Blind Tasting Challenge

I guess he was sick of hearing me talk about wine so my father thought he would set me a challenge for Easter Sunday. The challenge was to identify the bottle of wine he had opened and decanted and find out if I had a clue what I was talking about. As it happened my mother had been using a second bottle of wine to cook with which found its way into a second decanter to double the stakes.

Taking two glasses I sat down to contemplate the challenge and deliberate over the identity of said wines. I did not know the cost, where the wines were from or anything  else about them. I was also somewhat cautious he may be trying to catch me out.

From the offset there was a clear difference on the nose between wines A + B.  I opted to taste the leaner wine A first, keeping the richer, more intense wine B to taste after.


Wine A: Hardy’s Classic Cabernet Sauvignon Merlot, South Eastern Austrailia, 2015. Wine B: Cepa Lebrel, Rioja Reserva (Tempranillo), Spain, 2011.

Wine A Notes: This wine was ruby/garnet but with a lower than average intensity of colour. It presented with a lean nose with minimal fruit – if I had to guess there was a faint hint of blackcurrant. This led me to think this was the wine destined for cooking rather than something more exciting. On the palate the contrast was notable with a refeshing fruit forward palate in an early drinking style.  The wine for fresh and simple with light body and moderate(-) tannin.  There was good acidity and reasonable balance.  Given the amount of fruit in this wine I felt this was from a warm climate region. I immediately lent towards Merlot as the most likely grape but there was slightly more structure than I would expect with this grape alone.

Conclusion for wine A: Warm climate (likely new world) Merlot Cabernet blend costing £4-5 per bottle (spot on).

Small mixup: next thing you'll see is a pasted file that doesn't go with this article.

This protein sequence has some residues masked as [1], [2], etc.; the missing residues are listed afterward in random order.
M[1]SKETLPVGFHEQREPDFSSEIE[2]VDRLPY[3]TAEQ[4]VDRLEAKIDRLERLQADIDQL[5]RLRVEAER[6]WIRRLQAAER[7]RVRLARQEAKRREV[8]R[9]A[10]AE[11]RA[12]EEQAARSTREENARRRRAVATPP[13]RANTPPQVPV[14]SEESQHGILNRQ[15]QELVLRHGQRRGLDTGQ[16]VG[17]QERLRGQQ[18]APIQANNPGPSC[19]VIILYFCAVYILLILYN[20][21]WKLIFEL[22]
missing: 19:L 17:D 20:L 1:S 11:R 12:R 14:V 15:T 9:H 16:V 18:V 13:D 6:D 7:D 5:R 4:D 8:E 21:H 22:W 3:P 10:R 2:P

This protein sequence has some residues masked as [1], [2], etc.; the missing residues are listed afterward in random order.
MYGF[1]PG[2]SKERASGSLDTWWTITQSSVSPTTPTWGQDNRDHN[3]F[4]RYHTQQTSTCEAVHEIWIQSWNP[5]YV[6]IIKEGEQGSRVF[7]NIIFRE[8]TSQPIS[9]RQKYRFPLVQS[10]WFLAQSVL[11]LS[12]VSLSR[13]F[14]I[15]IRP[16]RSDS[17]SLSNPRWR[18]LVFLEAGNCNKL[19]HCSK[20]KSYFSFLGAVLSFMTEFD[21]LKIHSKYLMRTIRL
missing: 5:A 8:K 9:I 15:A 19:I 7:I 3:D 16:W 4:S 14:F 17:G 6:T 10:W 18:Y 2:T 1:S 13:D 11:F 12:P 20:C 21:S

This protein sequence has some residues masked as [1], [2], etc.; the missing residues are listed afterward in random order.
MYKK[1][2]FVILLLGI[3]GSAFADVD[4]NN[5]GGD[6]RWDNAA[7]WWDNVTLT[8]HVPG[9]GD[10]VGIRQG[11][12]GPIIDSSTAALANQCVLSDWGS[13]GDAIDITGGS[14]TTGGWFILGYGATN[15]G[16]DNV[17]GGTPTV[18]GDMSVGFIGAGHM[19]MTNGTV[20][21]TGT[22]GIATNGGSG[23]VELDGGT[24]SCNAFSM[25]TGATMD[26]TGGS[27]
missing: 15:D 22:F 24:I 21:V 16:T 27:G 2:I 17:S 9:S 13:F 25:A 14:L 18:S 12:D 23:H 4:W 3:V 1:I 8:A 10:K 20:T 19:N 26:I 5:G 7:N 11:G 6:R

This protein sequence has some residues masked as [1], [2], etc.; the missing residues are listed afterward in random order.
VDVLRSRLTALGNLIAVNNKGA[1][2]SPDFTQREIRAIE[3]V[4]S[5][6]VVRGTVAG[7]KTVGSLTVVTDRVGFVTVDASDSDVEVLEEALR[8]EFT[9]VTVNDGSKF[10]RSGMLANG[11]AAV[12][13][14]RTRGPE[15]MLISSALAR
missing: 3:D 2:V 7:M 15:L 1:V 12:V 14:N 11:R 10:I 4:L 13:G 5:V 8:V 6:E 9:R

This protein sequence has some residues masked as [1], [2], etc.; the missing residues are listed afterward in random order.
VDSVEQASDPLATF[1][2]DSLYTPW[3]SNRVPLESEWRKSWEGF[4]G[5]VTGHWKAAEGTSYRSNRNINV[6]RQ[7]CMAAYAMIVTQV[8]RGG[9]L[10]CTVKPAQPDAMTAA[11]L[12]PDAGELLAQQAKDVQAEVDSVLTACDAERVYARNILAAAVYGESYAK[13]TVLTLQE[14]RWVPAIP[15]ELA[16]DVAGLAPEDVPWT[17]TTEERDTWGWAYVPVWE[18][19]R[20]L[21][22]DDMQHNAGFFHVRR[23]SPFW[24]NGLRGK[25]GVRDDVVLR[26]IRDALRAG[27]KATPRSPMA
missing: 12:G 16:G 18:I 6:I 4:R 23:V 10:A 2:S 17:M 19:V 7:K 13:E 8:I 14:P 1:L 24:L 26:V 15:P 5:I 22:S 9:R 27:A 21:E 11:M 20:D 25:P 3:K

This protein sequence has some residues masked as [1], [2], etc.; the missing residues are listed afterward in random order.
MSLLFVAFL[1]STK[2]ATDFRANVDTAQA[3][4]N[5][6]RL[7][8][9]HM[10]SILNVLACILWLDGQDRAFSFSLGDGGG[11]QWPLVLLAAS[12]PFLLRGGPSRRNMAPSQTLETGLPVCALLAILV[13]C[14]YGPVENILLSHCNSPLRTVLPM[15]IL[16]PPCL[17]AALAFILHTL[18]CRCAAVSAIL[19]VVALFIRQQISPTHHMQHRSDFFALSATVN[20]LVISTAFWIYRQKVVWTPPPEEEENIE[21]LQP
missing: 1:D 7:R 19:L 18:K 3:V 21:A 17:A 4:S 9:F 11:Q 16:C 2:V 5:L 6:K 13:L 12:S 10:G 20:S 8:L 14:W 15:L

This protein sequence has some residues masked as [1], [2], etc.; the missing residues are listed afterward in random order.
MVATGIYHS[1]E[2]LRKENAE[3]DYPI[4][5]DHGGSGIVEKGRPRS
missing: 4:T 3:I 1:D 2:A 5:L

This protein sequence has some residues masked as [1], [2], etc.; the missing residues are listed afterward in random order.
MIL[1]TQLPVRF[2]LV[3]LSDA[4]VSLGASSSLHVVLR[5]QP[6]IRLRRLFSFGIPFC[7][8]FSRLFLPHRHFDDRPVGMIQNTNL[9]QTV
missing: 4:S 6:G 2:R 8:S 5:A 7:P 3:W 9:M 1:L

Wine B looking far more majestic in the decanter than the bottle

Wine B Notes: I felt I was certain was the more expensive of the two wines given the much greater intensity and depth of the nose.

The colour of this wine was far more intense and was garnet with a slight browning suggesting 5+ years of age. I felt the rich nose on this wine was reminiscent of Bordeaux (perhaps where I went wrong) with dark fruit (blackcurrant) and signs of development with secondary notes from oak ageing and what I felt was a faint aroma of cigar box. On the palate the wine had silky drying tannins that were beginning to resolve again fitting with several years ageing. This wine tasted very well balanced, with good acidity and potential to age, although it seemed it was somewhat closer to the end of its life than the beginning.

Wine B Conclusions: Now to bring this together I think I led myself down the garden path somewhat (or perhaps I just forgot the most obvious alternative).  Firstly I was certain this was an old world wine given the style of the wine. Secondly I was certain that this wine had 5-10 years of age on it, which narrows down what could easily be obtained in a local supermarket or wine shop.  Thirdly it had a definite strong oak character although remaining balanced suggesting 1-2 years in oak barrel. The notes of blackcurrant pushed me towards Cabernet Sauvignon  leaving the most obvious option left bank Bordeaux.

It was certainly not a Grand Cru Classe, but could be either a village level wine or lesser appellation in an off vintage.  Thinking about Bordeaux vintages this was not the style of wine I would expect from 2010 or 2009 leaving it somewhere in the range of 2008-2006.

If put on the spot I would score this wine around 88-90 points, and if from Bordeaux I would expect it to cost £15-20.

Wine B Reveal: As it happens I was mistaken (although the gist was partly correct with regards old world, 5 years of age and oak).  The wine was a 2011 Rioja Reserva, purchased for £5.29. Maybe coming back from South Africa has left me pining for classic old world wine. This is ostensibly a low end reserva but shows the value in traditional style Rioja.  This had aged slightly prematurely for a 2011, but was in the right spot for drinking now.  Does being served in a decanter make a difference?  Probably to our preconceptions if nothing else.

Now this highlights several learning points:

  1. Blind tasting is pretty difficult (although I am pleased with 1 out of 2).
  2. Rioja represents a great value option (I will be posting tasting notes from a trip to the region in the coming months).
  3. Frustratingly after the reveal this tasted a lot more like Rioja than before – look out for our upcoming wine perception section.

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